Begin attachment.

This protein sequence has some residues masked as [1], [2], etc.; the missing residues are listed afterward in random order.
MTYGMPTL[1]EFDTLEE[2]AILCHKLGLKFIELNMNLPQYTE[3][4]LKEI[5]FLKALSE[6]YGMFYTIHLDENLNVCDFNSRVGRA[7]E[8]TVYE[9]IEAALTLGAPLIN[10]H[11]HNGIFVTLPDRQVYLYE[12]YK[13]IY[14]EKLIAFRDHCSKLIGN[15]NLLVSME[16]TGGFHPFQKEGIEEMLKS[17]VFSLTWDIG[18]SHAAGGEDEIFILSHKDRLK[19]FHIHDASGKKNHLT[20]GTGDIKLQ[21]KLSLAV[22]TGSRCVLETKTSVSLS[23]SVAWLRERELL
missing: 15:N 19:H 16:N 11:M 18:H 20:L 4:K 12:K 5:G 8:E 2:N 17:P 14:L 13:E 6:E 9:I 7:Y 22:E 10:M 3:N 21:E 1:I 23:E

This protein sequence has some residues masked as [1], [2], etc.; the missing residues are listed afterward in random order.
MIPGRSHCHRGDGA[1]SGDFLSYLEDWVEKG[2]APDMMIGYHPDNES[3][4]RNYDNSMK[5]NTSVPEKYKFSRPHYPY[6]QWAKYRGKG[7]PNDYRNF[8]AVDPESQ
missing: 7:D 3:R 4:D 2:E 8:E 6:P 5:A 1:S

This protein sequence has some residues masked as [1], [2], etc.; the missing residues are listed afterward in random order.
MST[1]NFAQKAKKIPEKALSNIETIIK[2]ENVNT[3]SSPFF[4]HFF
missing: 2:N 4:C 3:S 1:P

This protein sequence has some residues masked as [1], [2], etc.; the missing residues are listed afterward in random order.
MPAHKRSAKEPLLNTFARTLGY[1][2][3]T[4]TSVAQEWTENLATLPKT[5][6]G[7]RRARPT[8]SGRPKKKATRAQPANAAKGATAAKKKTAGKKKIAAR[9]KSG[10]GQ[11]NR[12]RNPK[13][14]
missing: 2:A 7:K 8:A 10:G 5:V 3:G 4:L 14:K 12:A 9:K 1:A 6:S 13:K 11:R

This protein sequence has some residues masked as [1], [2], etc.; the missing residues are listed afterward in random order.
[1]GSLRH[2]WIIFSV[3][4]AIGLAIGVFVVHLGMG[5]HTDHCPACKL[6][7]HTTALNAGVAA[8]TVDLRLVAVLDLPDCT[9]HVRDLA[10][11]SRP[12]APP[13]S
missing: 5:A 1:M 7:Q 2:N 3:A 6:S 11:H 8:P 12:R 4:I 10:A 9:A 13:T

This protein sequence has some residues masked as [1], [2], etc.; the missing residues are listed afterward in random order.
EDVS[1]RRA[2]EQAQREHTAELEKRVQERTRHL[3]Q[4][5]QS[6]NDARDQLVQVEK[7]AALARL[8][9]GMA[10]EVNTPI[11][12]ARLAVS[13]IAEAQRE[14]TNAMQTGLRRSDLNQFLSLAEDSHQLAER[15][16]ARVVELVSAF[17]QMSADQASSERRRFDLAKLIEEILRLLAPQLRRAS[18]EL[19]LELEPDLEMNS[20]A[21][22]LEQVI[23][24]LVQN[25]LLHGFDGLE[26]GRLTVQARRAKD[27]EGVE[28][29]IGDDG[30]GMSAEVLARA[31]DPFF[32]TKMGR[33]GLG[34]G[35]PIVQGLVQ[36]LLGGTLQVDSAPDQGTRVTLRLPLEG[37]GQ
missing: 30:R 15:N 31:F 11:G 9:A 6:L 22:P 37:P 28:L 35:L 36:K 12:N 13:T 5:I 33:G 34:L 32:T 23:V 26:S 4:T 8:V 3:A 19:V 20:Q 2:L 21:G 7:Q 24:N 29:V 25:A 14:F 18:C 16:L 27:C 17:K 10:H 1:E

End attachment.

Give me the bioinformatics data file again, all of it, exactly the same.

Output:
This protein sequence has some residues masked as [1], [2], etc.; the missing residues are listed afterward in random order.
MTYGMPTL[1]EFDTLEE[2]AILCHKLGLKFIELNMNLPQYTE[3][4]LKEI[5]FLKALSE[6]YGMFYTIHLDENLNVCDFNSRVGRA[7]E[8]TVYE[9]IEAALTLGAPLIN[10]H[11]HNGIFVTLPDRQVYLYE[12]YK[13]IY[14]EKLIAFRDHCSKLIGN[15]NLLVSME[16]TGGFHPFQKEGIEEMLKS[17]VFSLTWDIG[18]SHAAGGEDEIFILSHKDRLK[19]FHIHDASGKKNHLT[20]GTGDIKLQ[21]KLSLAV[22]TGSRCVLETKTSVSLS[23]SVAWLRERELL
missing: 15:N 19:H 16:N 11:M 18:H 20:L 4:K 12:K 5:G 8:E 2:N 17:P 14:L 13:E 6:E 9:I 7:Y 22:E 10:M 3:N 21:E 1:I 23:E

This protein sequence has some residues masked as [1], [2], etc.; the missing residues are listed afterward in random order.
MIPGRSHCHRGDGA[1]SGDFLSYLEDWVEKG[2]APDMMIGYHPDNES[3][4]RNYDNSMK[5]NTSVPEKYKFSRPHYPY[6]QWAKYRGKG[7]PNDYRNF[8]AVDPESQ
missing: 7:D 3:R 4:D 2:E 8:E 6:P 5:A 1:S

This protein sequence has some residues masked as [1], [2], etc.; the missing residues are listed afterward in random order.
MST[1]NFAQKAKKIPEKALSNIETIIK[2]ENVNT[3]SSPFF[4]HFF
missing: 2:N 4:C 3:S 1:P

This protein sequence has some residues masked as [1], [2], etc.; the missing residues are listed afterward in random order.
MPAHKRSAKEPLLNTFARTLGY[1][2][3]T[4]TSVAQEWTENLATLPKT[5][6]G[7]RRARPT[8]SGRPKKKATRAQPANAAKGATAAKKKTAGKKKIAAR[9]KSG[10]GQ[11]NR[12]RNPK[13][14]
missing: 2:A 7:K 8:A 10:G 5:V 3:G 4:L 14:K 12:A 9:K 1:A 6:S 13:K 11:R

This protein sequence has some residues masked as [1], [2], etc.; the missing residues are listed afterward in random order.
[1]GSLRH[2]WIIFSV[3][4]AIGLAIGVFVVHLGMG[5]HTDHCPACKL[6][7]HTTALNAGVAA[8]TVDLRLVAVLDLPDCT[9]HVRDLA[10][11]SRP[12]APP[13]S
missing: 5:A 1:M 7:Q 2:N 3:A 6:S 11:H 8:P 12:R 4:I 10:A 9:A 13:T

This protein sequence has some residues masked as [1], [2], etc.; the missing residues are listed afterward in random order.
EDVS[1]RRA[2]EQAQREHTAELEKRVQERTRHL[3]Q[4][5]QS[6]NDARDQLVQVEK[7]AALARL[8][9]GMA[10]EVNTPI[11][12]ARLAVS[13]IAEAQRE[14]TNAMQTGLRRSDLNQFLSLAEDSHQLAER[15][16]ARVVELVSAF[17]QMSADQASSERRRFDLAKLIEEILRLLAPQLRRAS[18]EL[19]LELEPDLEMNS[20]A[21][22]LEQVI[23][24]LVQN[25]LLHGFDGLE[26]GRLTVQARRAKD[27]EGVE[28][29]IGDDG[30]GMSAEVLARA[31]DPFF[32]TKMGR[33]GLG[34]G[35]PIVQGLVQ[36]LLGGTLQVDSAPDQGTRVTLRLPLEG[37]GQ
missing: 30:R 15:N 31:F 11:G 9:A 6:L 22:P 37:P 28:L 35:L 36:K 12:N 13:T 5:I 33:G 34:L 32:T 23:V 26:S 4:T 8:V 3:A 19:V 20:Q 2:L 21:G 7:Q 24:N 29:V 25:A 14:F 18:C 16:L 27:C 17:K 10:H 1:E